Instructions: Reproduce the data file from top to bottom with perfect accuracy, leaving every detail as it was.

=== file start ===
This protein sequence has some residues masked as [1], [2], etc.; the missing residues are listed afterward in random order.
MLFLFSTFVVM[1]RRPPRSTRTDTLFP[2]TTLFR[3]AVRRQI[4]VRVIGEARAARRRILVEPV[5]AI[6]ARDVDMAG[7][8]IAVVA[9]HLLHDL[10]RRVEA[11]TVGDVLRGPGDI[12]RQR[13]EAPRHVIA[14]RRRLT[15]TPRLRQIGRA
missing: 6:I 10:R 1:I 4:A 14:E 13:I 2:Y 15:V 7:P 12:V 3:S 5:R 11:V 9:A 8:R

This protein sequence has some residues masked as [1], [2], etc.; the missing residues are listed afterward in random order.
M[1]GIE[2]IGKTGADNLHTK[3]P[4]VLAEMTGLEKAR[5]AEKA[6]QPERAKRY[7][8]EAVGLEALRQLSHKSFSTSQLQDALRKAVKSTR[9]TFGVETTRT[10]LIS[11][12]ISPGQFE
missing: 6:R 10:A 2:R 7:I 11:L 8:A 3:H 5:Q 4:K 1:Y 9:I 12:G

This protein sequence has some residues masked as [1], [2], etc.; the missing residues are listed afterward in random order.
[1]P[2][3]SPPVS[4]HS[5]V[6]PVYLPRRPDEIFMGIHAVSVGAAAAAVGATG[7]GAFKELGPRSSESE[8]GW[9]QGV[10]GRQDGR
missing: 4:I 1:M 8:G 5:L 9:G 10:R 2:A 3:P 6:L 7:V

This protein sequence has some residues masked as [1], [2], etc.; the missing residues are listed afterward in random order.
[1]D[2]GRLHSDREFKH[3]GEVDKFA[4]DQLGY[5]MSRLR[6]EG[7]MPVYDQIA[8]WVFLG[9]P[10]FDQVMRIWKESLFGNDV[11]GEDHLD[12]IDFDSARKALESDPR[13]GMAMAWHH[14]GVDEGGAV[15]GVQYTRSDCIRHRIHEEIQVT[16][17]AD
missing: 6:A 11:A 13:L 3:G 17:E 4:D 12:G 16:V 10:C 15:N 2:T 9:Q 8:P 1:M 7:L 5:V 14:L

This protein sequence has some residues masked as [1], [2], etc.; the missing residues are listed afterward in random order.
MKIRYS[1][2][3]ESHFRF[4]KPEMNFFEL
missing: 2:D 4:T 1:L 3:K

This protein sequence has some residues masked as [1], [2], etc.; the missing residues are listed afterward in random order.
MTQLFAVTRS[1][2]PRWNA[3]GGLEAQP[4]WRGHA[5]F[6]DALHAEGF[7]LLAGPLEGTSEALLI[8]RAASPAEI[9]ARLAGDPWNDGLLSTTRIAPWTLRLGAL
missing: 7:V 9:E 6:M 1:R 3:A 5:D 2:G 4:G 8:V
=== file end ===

This protein sequence has some residues masked as [1], [2], etc.; the missing residues are listed afterward in random order.
MLFLFSTFVVM[1]RRPPRSTRTDTLFP[2]TTLFR[3]AVRRQI[4]VRVIGEARAARRRILVEPV[5]AI[6]ARDVDMAG[7][8]IAVVA[9]HLLHDL[10]RRVEA[11]TVGDVLRGPGDI[12]RQR[13]EAPRHVIA[14]RRRLT[15]TPRLRQIGRA
missing: 6:I 10:R 1:I 4:A 14:E 13:I 2:Y 15:V 7:P 12:V 3:S 5:R 11:V 9:A 8:R

This protein sequence has some residues masked as [1], [2], etc.; the missing residues are listed afterward in random order.
M[1]GIE[2]IGKTGADNLHTK[3]P[4]VLAEMTGLEKAR[5]AEKA[6]QPERAKRY[7][8]EAVGLEALRQLSHKSFSTSQLQDALRKAVKSTR[9]TFGVETTRT[10]LIS[11][12]ISPGQFE
missing: 6:R 10:A 2:R 7:I 11:L 8:A 3:H 5:Q 4:K 1:Y 9:I 12:G

This protein sequence has some residues masked as [1], [2], etc.; the missing residues are listed afterward in random order.
[1]P[2][3]SPPVS[4]HS[5]V[6]PVYLPRRPDEIFMGIHAVSVGAAAAAVGATG[7]GAFKELGPRSSESE[8]GW[9]QGV[10]GRQDGR
missing: 4:I 1:M 8:G 5:L 9:G 10:R 2:A 3:P 6:L 7:V

This protein sequence has some residues masked as [1], [2], etc.; the missing residues are listed afterward in random order.
[1]D[2]GRLHSDREFKH[3]GEVDKFA[4]DQLGY[5]MSRLR[6]EG[7]MPVYDQIA[8]WVFLG[9]P[10]FDQVMRIWKESLFGNDV[11]GEDHLD[12]IDFDSARKALESDPR[13]GMAMAWHH[14]GVDEGGAV[15]GVQYTRSDCIRHRIHEEIQVT[16][17]AD
missing: 6:A 11:A 13:L 3:G 17:E 4:D 12:G 16:V 10:C 15:N 2:T 9:Q 8:P 1:M 7:L 5:V 14:L

This protein sequence has some residues masked as [1], [2], etc.; the missing residues are listed afterward in random order.
MKIRYS[1][2][3]ESHFRF[4]KPEMNFFEL
missing: 2:D 4:T 1:L 3:K

This protein sequence has some residues masked as [1], [2], etc.; the missing residues are listed afterward in random order.
MTQLFAVTRS[1][2]PRWNA[3]GGLEAQP[4]WRGHA[5]F[6]DALHAEGF[7]LLAGPLEGTSEALLI[8]RAASPAEI[9]ARLAGDPWNDGLLSTTRIAPWTLRLGAL
missing: 7:V 9:E 6:M 1:R 3:A 5:D 2:G 4:G 8:V